What it takes to save the Sumatran rhinos
Published on: Sunday, November 06, 2011
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Kota Kinabalu: The inability to find a fertile mate is among the reasons for the declining numbers of the Sumatran rhinoceros. Despite dedicated efforts to protect this species from poaching over the past few decades within the protected areas in Sumatra, Peninsular Malaysia and Sabah, its numbers have continued to decline.

Most specialists close to the situation now believe that habitat loss and poaching no longer represent the major threats to the survival of this species.

Its numbers are so low that factors, associated with low numbers include pathology of the reproductive organs in females resulting in no pregnancies, inbreeding and skewed sex ratio, that rhino death exceeds its birth rate.

The Borneo Rhino Alliance, Land Empowerment Animals People, Resources Stewardship Consultants Sdn Bhd, Malaysian Nature Society, Traffic Southeast Asia and WWF Malaysia stated this in a joint statement here, recently.

The recent news of the extinction of the Javan rhinoceros on mainland Asia, with the death by poaching of the last remaining female in Vietnam in 2010, has sparked efforts to promote the survival of the species.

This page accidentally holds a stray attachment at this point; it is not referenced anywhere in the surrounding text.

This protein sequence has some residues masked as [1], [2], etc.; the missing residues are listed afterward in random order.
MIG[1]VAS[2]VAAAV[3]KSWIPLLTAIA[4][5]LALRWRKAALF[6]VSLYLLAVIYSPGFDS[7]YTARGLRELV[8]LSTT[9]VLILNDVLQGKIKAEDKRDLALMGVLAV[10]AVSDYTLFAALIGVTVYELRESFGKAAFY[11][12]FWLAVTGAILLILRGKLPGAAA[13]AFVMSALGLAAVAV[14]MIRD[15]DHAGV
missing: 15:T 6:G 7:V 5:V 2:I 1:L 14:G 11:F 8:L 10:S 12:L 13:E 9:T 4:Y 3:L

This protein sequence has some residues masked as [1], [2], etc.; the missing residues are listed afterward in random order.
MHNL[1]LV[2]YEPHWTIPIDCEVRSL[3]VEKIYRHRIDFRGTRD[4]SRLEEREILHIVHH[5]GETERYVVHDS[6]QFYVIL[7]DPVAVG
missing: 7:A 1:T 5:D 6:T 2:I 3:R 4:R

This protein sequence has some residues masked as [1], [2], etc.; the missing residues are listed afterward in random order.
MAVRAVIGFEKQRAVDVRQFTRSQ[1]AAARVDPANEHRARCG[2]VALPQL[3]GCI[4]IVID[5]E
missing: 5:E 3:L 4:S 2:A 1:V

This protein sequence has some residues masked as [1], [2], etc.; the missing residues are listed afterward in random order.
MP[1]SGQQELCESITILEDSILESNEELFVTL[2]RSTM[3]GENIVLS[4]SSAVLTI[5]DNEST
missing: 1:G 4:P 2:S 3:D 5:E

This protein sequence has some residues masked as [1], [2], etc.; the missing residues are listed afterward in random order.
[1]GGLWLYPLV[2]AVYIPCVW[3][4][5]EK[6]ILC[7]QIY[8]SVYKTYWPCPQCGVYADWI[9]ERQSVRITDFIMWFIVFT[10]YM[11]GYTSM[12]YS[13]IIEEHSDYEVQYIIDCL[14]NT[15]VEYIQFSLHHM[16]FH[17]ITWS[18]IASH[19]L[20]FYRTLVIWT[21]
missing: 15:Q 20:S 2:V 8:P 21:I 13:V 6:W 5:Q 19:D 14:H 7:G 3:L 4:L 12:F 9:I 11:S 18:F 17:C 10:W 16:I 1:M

The extinction of the Vietnam rhino suggests that leaving rhinos in the wild to be poached or die of old age is no longer an adequate approach.

According to Ahmad Zafir and his colleagues in WWF Malaysia, Sabah Wildlife Department and Yayasan Badak Indonesia, the recent data from governments, NGOs and researchers indicate that the global Sumatran rhino population could be as low as 216, a decline from about 320 estimated in 1995.

This was published in the international conservation journal Oryx earlier in 2011 titled "Now or never: what will it take to save the Sumatran rhinocerous Dicerorhinus Sumatrensis from extinction?"

Based on the lessons learnt and expert opinions, they called for a two-pronged approach for conservation, which focuses on a translocation of wild rhinos from existing forest patches into semi-in situ captive breeding programmes.

The second approach is to apply a concomitant enhancement of protection and monitoring in priority areas that have established these breeding facilities.

At least US$1.2 million is required to implement the two-pronged strategy annually in four priority areas - Bukit Barisan Selatan and Way Kambas National Parks on Sumatra, and Danum Valley Conservation Area and Tabin Wildlife Reserve on Sabah.

The Borneo Rhino Sanctuary programme is already underway in Sabah, based on those two approaches, and implemented by the Sabah Wildlife Department with assistance from other agencies.

The species, which was previously widespread in Asia, is now confirmed to occur only in Indonesia and Malaysia, hence the two-pronged approach for the species is most likely now the only way forward to prevent its extinction.



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